On Thursday March 3rd, the NYU Wasserman Center at SPS and the NYUSPS Hospitality and Tourism Society (HTS) hosted a panel in the 5th Floor Lounge titled, “Global Careers in Travel and Tourism.” This panel, open to all hospitality students and faculty, featured 5 panelists discussing their careers and the trends of global tourism career paths.
Right in the middle of the panel table was the associate dean of the Tisch Center, Dr. Kristin Lamoureux. She would be speaking on behalf of her expert experience in travel and tourism’s impacts on different countries and cultures.
At the end of one side of the table was Kylie Robertson. Originally from Australia, Kylie has worked 24-years in the Americas working on tourism marketing for different clients ranging from hotels, tourism boards, and entertainment companies. Next to Kylie was Gilad Goren, the founder of the travel and tech platform, Raleigh & Drake. Raleigh & Drake seeks to help share and sell travel through self-made travel guides. Additionally, Gilad is the founder of Travel+SocialGood, the first global community that hopes to make the travel industry realize it’s potential for positive global impact. The next panelist was Joe Diaz, the creator AFAR, one of the world’s leading travel media magazines. Joe and AFAR are all about experiential travel, and as Joe would put it, “[Experiential travel] is the best form of education and the more people who travel in a curious and open-minded way, the better our world will be.” The final panelist was Andrea Papitto, an NYU graduate. She studied abroad at NYU’s Global Academic Center in Accra, Ghana, and has forever been focused on development projects for the African continent. She worked for the Africa Travel Association (ATA), and now she is currently the Assistant Director for African Trade and Tourism at the NYU Africa House.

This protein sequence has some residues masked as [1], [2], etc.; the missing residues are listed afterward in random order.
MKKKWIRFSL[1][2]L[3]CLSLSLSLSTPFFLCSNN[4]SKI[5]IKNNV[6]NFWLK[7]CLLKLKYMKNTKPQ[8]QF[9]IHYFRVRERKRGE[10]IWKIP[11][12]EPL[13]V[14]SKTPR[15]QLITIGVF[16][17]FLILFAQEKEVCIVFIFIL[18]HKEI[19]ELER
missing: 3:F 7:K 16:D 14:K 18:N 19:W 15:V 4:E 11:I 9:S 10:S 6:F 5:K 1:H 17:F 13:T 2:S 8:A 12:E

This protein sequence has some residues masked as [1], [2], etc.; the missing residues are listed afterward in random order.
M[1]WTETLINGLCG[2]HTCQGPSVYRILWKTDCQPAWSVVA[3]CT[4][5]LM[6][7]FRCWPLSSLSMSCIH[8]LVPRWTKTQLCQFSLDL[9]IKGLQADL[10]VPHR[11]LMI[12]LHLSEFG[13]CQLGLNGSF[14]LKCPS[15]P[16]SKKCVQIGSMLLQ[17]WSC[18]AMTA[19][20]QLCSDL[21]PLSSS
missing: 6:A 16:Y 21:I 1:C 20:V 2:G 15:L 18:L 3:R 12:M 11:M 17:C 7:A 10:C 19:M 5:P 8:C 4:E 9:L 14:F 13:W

This Q&A, moderated by the president of HTS, was at times individual, but other times collaborative. There were times when you could notice shared experiences between the panelists despite all five of them having careers in completely different facets of the travel industry.
-Below are the highlights from the Q&A Session-
Q) What are some career paths to consider in this [travel & tourism] industry?
A) The Dean answered first and advised the panel attendees that if they don’t want to be a tour guide or tour operator, they could trying looking into DMOs, or Destination Marketing Organizations. Every city has at least one (Washington D.C. has 23!). It’s not hard to find these kinds of jobs. They’re actually very fun and dynamic, which is perfect for getting a start in a new industry. The other panelists provided advice rather than specifics. Kylie mentioned how there are gaps in the industry that you could potential fill, while Andrea advised to make contacts with your fellow classmates and professors.
Q) Any advice for looking for internships or jobs in this industry?